Elektra was not electric

Caroline Lagerfelt as Clytemnestra and René Augesen as Elektra in Sophocles’ Elektra. Photo by Kevin Berne.


To ACT this evening, to see Elektra, featuring Olympia Dukakis.

Or, at least, it features her on other nights.  We got the understudy, Omozé Idehenre.  We hated the play, but it wasn’t all her fault.

It’s pretty rare that you see a 90 minute, no-intermission play and think it’s too long, but we did tonight.  The prevailing opinion seemed to be “get on with it already”, as Elektra whines and mopes about her dead father, over and over and over and over.  She’s pretty ticked off at her mom, too, but that may be understandable because mom is the one who killed dad.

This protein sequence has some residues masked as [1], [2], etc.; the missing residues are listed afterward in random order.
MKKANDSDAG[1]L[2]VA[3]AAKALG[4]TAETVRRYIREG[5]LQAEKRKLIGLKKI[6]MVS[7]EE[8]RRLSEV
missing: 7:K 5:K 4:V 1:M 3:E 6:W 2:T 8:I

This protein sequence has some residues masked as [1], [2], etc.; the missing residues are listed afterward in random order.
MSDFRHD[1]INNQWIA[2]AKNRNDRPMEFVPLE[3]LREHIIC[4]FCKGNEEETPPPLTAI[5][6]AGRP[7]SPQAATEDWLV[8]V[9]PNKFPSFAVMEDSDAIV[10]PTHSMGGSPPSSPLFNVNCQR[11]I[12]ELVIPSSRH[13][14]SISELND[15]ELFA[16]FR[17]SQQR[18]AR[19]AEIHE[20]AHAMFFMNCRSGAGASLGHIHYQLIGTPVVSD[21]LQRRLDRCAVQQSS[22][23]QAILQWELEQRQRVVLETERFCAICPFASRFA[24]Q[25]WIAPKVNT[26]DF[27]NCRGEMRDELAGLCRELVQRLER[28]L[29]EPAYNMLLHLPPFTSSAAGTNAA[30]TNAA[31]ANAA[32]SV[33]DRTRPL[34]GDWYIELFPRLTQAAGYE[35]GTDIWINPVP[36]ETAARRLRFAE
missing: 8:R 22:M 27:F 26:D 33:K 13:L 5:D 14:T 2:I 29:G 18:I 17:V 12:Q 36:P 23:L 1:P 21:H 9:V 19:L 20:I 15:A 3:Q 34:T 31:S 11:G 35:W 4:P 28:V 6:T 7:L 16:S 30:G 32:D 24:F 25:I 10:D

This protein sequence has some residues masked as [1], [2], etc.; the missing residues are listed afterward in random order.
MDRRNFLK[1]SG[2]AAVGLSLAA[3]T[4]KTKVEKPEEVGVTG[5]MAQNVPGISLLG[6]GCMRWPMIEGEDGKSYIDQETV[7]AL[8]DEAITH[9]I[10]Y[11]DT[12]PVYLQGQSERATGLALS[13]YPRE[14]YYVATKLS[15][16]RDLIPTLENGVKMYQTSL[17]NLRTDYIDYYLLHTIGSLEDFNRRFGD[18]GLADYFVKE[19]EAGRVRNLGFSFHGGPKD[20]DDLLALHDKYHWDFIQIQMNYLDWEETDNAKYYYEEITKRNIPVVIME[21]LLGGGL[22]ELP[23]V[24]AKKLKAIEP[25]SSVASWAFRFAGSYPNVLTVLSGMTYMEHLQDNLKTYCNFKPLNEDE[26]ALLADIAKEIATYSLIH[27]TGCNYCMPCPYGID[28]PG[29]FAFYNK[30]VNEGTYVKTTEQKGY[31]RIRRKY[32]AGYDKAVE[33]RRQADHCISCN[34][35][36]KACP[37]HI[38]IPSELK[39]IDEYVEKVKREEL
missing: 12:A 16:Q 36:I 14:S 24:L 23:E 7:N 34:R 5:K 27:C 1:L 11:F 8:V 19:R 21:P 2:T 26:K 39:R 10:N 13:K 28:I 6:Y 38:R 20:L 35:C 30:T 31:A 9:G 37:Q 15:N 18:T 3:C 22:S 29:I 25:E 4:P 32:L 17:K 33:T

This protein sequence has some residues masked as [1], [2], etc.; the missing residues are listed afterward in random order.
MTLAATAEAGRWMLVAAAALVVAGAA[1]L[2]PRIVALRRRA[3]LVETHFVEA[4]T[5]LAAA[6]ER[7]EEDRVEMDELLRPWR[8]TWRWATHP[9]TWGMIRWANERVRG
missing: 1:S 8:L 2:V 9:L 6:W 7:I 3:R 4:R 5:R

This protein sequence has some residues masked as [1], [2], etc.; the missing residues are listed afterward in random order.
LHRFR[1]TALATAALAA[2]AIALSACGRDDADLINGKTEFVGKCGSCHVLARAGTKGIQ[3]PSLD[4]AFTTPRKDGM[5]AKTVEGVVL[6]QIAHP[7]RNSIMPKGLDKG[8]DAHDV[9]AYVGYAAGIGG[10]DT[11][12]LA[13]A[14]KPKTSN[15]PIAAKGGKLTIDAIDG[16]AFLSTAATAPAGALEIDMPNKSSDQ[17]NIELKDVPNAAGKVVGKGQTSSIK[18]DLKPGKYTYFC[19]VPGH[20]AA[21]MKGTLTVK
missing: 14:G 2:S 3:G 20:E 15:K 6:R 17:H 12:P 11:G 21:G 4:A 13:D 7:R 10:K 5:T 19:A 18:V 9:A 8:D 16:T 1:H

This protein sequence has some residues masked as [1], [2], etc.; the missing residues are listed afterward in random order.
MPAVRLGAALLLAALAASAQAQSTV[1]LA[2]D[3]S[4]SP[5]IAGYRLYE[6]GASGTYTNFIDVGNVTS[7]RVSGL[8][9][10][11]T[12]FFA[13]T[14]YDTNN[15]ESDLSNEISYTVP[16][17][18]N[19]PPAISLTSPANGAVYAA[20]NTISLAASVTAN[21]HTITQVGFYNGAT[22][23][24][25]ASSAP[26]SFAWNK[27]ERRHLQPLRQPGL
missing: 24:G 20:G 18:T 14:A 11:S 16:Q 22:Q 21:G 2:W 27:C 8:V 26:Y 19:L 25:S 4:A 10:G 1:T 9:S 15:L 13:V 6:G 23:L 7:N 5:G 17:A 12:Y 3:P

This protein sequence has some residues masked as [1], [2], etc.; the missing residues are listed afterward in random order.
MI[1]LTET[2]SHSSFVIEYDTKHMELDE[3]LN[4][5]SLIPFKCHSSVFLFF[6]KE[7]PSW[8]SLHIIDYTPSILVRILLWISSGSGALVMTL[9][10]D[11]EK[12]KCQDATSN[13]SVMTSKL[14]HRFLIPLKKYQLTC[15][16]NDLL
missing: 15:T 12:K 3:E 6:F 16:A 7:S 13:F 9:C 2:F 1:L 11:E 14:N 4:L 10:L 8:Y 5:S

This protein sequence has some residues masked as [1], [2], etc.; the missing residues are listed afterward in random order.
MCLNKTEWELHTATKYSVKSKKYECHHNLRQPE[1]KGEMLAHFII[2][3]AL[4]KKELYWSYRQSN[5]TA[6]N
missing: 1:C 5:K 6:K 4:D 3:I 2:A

If only her brother, Orestes, would come back and save her!  But alas, some men come and explain that Orestes is dead, killed in a chariot race.  A race described in interminably excruciating detail.  Oh Woe!

But then a man comes with the urn containing his ashes, and there is more woe.  Except that he turns out to be Orestes himself, who his doting sister doesn’t recognize.  This is a plot Shakespeare would have discarded as being too silly.

Mom gets killed.  Dad gets killed  The end.  Thank God it’s over.

I usually like Carly Perloff as a director, but it seemed like everyone was just screaming their lines so we would know they were important.  Sort of like acting, but takes less talent.

Ms. Dukakis was supposed to play the role of the Greek Chorus; perhaps she would have been able to sell the story better than Ms. Idenhenre.  I’ll never know.  Or care.  This is a night of theater best forgotten.


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